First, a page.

FIG. 7d illustrates an alternate Read circuit connected to the Data Lines 92 and 94. The Data Line 92 is connected to one side of the source/drain path of a depletion transistor 190, the other side of the source/drain path of transistor 190 connected to the gate of a depletion transistor 192. Depletion transistor 192 has a source/drain path thereof connected between VCC and the sense amp input on a node 194 and also through a current source 196 to ground. Similarly, Data Line 94 is connected to one side of the source/drain path of a depletion transistor 198, the other side of which is connected to the gate of a depletion transistor 200. The other source/drain path of depletion transistor 200 is connected between VCC and the input to the sense amp and also to ground through a current source 202 to ground. The gates of the transistors 190 and 198 are connected to a signal READ CM. In operation, the voltage on the gate of transistor 192 will essentially be the voltage on the Data Line 92, as transistor 190 is normally on, with the exception that the voltage on the gate of transistor 192 cannot be more than one Vt of transistor 190 above the voltage on the gate thereof. The voltage on the node 194 will be one Vt of transistor 192 above the voltage on the gate thereof.

Referring now FIG. 8, there is illustrated an alternate embodiment of the present invention. Memory cells 206 are disposed on Bit Line halves 208 and 210, respectively, in a folded Bit Line configuration. Each of the Bit Line halves is precharged with precharge transistors 212 and 214, respectively, which have the source/drain paths thereof connected between the respective Bit Lines 208 and 210 and the voltage VPC. The gates of transistors 212 and 214 are controlled by the PC precharge signal. In addition to the memory cells 206, a dummy cell 216 is associated with Bit Line 208 and a dummy cell 218 is associated with Bit Line 210. The dummy cells 216 and 218 operate in a conventional manner; that is, when one of the memory cells 206 on either of the Bit Lines 208 or 210 is activated, the dummy cell on the opposite Bit Line is activated to provide balance during the sensing operation.

Data accessed on Bit Line 208 is directed to a Data Line 220 through an access transistor 222. Similarly, data accessed by the Bit Line 210 is connected to a Data Line 224 through an access transistor 226, access transistors 224 and 226 controlled by an access signal 01.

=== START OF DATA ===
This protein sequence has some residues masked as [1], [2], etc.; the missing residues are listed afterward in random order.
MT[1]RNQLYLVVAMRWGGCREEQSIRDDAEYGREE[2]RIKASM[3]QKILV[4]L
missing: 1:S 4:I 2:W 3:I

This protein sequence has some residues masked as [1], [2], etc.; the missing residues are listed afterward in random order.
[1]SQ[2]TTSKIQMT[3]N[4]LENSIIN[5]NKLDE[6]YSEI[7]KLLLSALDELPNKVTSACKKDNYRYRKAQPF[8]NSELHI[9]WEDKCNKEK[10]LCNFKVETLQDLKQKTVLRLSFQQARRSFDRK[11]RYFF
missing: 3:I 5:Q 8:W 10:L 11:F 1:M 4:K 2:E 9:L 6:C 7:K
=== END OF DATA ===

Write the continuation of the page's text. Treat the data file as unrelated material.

The Data Lines 220 and 224 are each connected to the gate of the respective N-channel transistors 228 and 230. The source/drain path of transistor 228 is connected between VCC and one side of the source/drain path of the N-channel transistor 232. Similarly, the source/drain path of transistor 230 is connected between VCC and one side of the source/drain path of an N-channel transistor 234, the gates of transistors 232 and 234 connected to the column address signal Cn. The other side of the source/drain path of transistor 232 is connected to ground through a current source 236, and also to the gate of a depletion transistor 238. The source/drain path of transistor 238 is connected on one side to VCC, and on the other side to ground through current source 240 and also to the gate of transistor 146 in the sense amp. Similarly, the other side of the source/drain path of transistor 234 is connected to ground through a current source 244 and also to the gate of the depletion transistor 246. One side of the source/drain path of transistor 246 is connected to VCC, and the other side is connected through a current source 247 to ground and also to the gate of the transistor 144 in the sense amp.

Both Data Lines 220 and 224 are also connected to an equalizing precharge signal PCR through N-channel transistors 248 and 250, respectively, the gates thereof connected by a signal EQ. Additionally, the Data Line 220 is connected to one side of the source/drain path of an N-channel transistor 252, the other side thereof connected to a Data-In terminal, and the gate thereof connected to a Write signal. The Data Line 224 is connected to one side of the source/drain path of N-channel transistor 254, the other side thereof connected to the Data-In Bar terminal, the gate thereof connected to the Write input signal.

The Restore operation is affected by the Restore sense amplifier, comprised of the transistors 100-106 that are configured in a cross-coupled configuration. The preamp/driver circuitry is utilized to drive the restore amplifier. A depletion transistor 256 and an N-channel enhancement transistor 258 are configured similar to that of FIG. 2 and are connected between the Bit Line 208 and the gates of transistors 104 and 106. An N-channel transistor 260 is connected directly between the Bit Line 208 and the gates of transistors 104 and 106. Similarly, a depletion transistor 262 and an N-channel enhancement transistor 264 are configured similar to the structure of FIG. 2 and connected between the Bit Line 210 and the gates of transistors 100 and 102. An N-channel transistor 266 is connected between the Bit Line 210 and the gates of transistors 100 and 102. Transistors 260 and 266 have the gates thereof controlled by a signal RS. One side of the source/drain path of the depletion transistors 256 and 262 are connected to a signal GR.

Although the preferred embodiment has been described in detail, it should be understood that various changes, substitutions and alterations can be made therein without departing from the spirit and scope of the invention as defined by the appended claims.

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Classifications
U.S. Classification365/203, 365/205, 365/190, 365/208, 365/149
International ClassificationG11C11/4094, G11C7/10, G11C11/4096
Cooperative ClassificationG11C11/4094, G11C7/1069, G11C7/1051, G11C11/4096
European ClassificationG11C7/10R9, G11C11/4096, G11C11/4094, G11C7/10R